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Past, Present, and Future

God bless Ray Bradbury. The prolific science fiction author surely doesn't produce $15 a ticket plays at small theatres in Los Angeles for the money. He must do it because, despite achieving massive success as a novelist and short story author, he simply loves theatre and desires the immediate audience connection that comes from having his words performed, rather than simply read. Watching Bradbury: Past, Present, and Future, an evening of three of Bradbury's one-act plays, one is left with the inescapable conclusion that Ray Bradbury is "theatre people."

The highlight of three plays is the second, The Day It Rained Forever, the story of an Arizona town where the sun shines 364 days out of the year. It is stiflingly hot, as we are introduced to three old men, who lack the energy to rock the rocking chairs on the porch of the hotel in which they live. Bradbury's writing is at its strongest here; he clearly had fun coming up with metaphors the men use to describe exactly how hot it is, which range from the ridiculous (one fellow says his brain has been baked to a "squeezed-up prune") to the elegant (the sun is "waitin' for the ghost of an old forest fire"). The title of the play refers to January 29, the one day out of the year when rain actually falls. (Its arrival is anticipated with an enthusiastic three-man ballpark wave.) Although the play begins with this science fiction-like premise, the plot doesn't unfold into a Twilight Zone episode, but rather a well-played character piece, punctuated by moments of poetic writing. It isn't a perfect play. Its last two lines come out of nowhere, and the opening-night audience was unsure that the play had actually ended. But The Day It Rained Forever is an effective play, both for its ability to create its environment, and the interesting characters who must survive it.

The other two plays are less successful. The first is A Medicine for Melancholy, a lightly comic tale, set in 1750, about a teenaged girl suffering from an unknown malady and her family's outrageous attempts to find her a cure. The piece is pretty much a one-joke play; once you figure out the remedy that will eventually heal the girl, there's little left but to watch it play out. The cast seems undecided whether to play it straight or to overplay the comedy. The performances range from a funny David Mauer, who overplays the girl's brother as a wannabe aristocrat, to Felisa Kazen, as a gypsy who earnestly rattles off a list of herbs for a cure. Perhaps this play would have been more effective had the entire cast (except the girl herself and the man who proposes the right medicine) approached it as farce -- ridiculously overplaying every moment in their frenzied attempts to treat her illness. As it stands, it is a quick, mildly amusing play, easily overwhelmed by The Day It Rained Forever.

The final one-act is a world premiere of Bradbury's futuristic story, Henry the Ninth. Henry the Ninth envisions an England in 2079, which everyone has deserted because it's just too darned cold and rainy. The decision to perform this play on the heels of The Day It Rained Forever has to be questioned. Given the seriousness with which The Day It Rained Forever treats its protagonists' near desperate desire for rain, the comedy of the entire population of England leaving because of the weather lands awkwardly. Henry the Ninth, the story of the last two men in Britain, also suffers from an underprepared production. An English accent comes and goes, lines are dropped and repeated, and one of the actors is saddled with a fake beard so poorly attached to his chin, it was removing itself from his lower lip, strand by strand, with each line he uttered. It is an inauspicious world premiere for a play which may well contain elements of a study of growing old, as well as a love letter to England. But any beauty in the play's script was lost in the ineffective production.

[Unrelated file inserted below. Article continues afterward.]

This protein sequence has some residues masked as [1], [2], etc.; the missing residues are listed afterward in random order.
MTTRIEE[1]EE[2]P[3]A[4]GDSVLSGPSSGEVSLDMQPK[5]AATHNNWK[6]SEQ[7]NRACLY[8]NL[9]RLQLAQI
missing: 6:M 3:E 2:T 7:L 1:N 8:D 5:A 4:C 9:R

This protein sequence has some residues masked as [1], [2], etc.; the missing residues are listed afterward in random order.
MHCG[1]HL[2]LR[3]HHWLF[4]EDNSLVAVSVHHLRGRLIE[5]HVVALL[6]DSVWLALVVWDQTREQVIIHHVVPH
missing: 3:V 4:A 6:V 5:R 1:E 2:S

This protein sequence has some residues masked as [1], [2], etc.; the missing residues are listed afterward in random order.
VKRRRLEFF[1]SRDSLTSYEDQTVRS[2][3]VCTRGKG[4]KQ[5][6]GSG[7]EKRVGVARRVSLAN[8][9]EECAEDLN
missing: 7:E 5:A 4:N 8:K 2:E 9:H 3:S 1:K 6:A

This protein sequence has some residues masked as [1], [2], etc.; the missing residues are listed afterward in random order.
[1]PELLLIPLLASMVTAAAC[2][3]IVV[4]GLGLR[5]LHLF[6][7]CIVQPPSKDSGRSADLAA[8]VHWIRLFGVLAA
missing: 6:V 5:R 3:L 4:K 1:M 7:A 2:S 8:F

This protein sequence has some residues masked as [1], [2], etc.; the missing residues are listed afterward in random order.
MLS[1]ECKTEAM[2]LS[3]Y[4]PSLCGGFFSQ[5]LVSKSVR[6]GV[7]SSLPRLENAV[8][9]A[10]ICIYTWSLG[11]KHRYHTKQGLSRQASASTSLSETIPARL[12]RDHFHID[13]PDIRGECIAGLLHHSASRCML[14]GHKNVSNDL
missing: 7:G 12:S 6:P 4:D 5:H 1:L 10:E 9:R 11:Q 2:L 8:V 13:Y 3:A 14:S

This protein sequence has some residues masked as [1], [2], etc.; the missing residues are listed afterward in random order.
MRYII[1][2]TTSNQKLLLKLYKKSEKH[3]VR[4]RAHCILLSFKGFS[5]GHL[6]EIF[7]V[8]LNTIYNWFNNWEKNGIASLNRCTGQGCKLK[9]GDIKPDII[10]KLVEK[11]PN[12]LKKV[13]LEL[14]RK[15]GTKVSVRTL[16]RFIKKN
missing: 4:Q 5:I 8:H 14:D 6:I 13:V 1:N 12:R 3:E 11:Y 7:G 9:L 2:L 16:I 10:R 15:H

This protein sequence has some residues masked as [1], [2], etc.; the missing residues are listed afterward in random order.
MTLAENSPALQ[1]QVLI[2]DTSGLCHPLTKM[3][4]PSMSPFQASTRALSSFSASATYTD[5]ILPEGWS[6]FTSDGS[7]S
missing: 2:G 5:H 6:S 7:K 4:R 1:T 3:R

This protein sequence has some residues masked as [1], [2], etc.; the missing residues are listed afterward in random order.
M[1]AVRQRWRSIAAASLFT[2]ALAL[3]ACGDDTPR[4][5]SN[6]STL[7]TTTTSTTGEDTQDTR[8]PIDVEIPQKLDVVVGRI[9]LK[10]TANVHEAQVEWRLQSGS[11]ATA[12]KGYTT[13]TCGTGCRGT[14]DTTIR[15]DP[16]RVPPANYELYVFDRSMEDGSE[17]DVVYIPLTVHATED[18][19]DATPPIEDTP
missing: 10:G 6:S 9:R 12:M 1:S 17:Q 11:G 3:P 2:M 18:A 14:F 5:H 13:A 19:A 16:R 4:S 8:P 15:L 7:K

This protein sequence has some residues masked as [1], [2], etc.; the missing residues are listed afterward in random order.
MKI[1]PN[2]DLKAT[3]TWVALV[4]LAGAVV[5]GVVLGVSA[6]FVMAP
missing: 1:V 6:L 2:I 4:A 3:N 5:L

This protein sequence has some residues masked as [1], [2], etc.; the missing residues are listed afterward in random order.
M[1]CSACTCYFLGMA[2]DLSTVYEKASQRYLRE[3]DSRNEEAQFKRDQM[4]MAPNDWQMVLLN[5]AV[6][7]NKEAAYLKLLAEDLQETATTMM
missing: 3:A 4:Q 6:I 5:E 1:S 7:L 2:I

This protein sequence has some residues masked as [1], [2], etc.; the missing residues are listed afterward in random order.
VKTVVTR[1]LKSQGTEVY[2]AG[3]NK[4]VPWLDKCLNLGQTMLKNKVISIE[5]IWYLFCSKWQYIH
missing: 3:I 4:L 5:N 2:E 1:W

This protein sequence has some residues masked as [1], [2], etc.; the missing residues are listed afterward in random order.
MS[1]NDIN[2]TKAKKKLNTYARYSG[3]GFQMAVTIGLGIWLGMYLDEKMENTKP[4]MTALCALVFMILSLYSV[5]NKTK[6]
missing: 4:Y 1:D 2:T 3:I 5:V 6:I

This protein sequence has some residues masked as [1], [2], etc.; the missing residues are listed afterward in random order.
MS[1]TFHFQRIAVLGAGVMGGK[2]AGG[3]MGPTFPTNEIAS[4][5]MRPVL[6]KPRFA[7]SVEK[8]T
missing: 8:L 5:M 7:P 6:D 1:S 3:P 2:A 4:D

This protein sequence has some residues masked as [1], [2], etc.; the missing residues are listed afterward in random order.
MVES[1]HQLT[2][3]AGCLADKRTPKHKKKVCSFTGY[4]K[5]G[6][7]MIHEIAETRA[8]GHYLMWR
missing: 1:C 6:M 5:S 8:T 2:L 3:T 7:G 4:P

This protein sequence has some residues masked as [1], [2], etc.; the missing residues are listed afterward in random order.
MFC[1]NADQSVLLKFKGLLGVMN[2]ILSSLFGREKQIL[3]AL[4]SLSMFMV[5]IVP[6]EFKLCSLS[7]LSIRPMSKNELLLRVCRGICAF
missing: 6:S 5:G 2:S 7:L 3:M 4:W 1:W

Overall, the evening of plays is uneven, with its shining moment coming under the blazing heat of the Arizona sun.

Ray Bradbury's Pandemonium Theatre Company presents Bradbury: Past, Present, & Future, three one-act plays by Ray Bradbury. Directed by Charles Rome Smith; Produced by Ray Bradbury, Thomas Petitpas and Mindy Brandt; Lighting Design by Peter Strauss; Set Design by Terry Evans; Sound Design by Dan O'Connell & Suzzy London; Costume Design by Charles Rome Smith; Assistant Director Tammy Hart; Program Art by Joseph Mugnaini; Choreography by Felisa Kazen; Director of Marketing Alan Neal Hubbs; Publicist Philip Sokoloff; Assistant to the Producers Kathi Castoro; House Manager Michael Barton.

Cast:
A Medicine for Melancholy
Mr. Wilkes - Philip Sokoloff
Mrs. Wilkes - Kathie Barnes
Dr. Gimp - Len Lesser
Jamie - David Mauer
Camillia - Molly Reynolds
Jonathan - David Polcyn
Jeptha - Brett Gandy
Second Doctor - Ed Keaveny
A Gypsy - Felisa Kazen
A Girl - Kathi Castoro
The Butcher - Alan Neal Hubbs
The Dustman - Scott Allegrucci

The Day It Rained Forever
Fremly - Len Lesser
Terle - Jay Gerber
Smith - Paul Vent
Miss Hillgood - Pat Sturges

Henry the Ninth Harry - Charles Rome Smith
Samuel - Len Lesser

Bradbury: Past, Present, and Future plays at the Court Theatre in West Hollywood through August 17, 2002, Thursdays through Saturdays at 8:00 p.m., Sundays at 6:00 p.m. Tickets are $15. For information and tickets, call (323) 655-8587.


Be sure to check the current schedule for theatre in the Los Angeles area.


- Sharon Perlmutter




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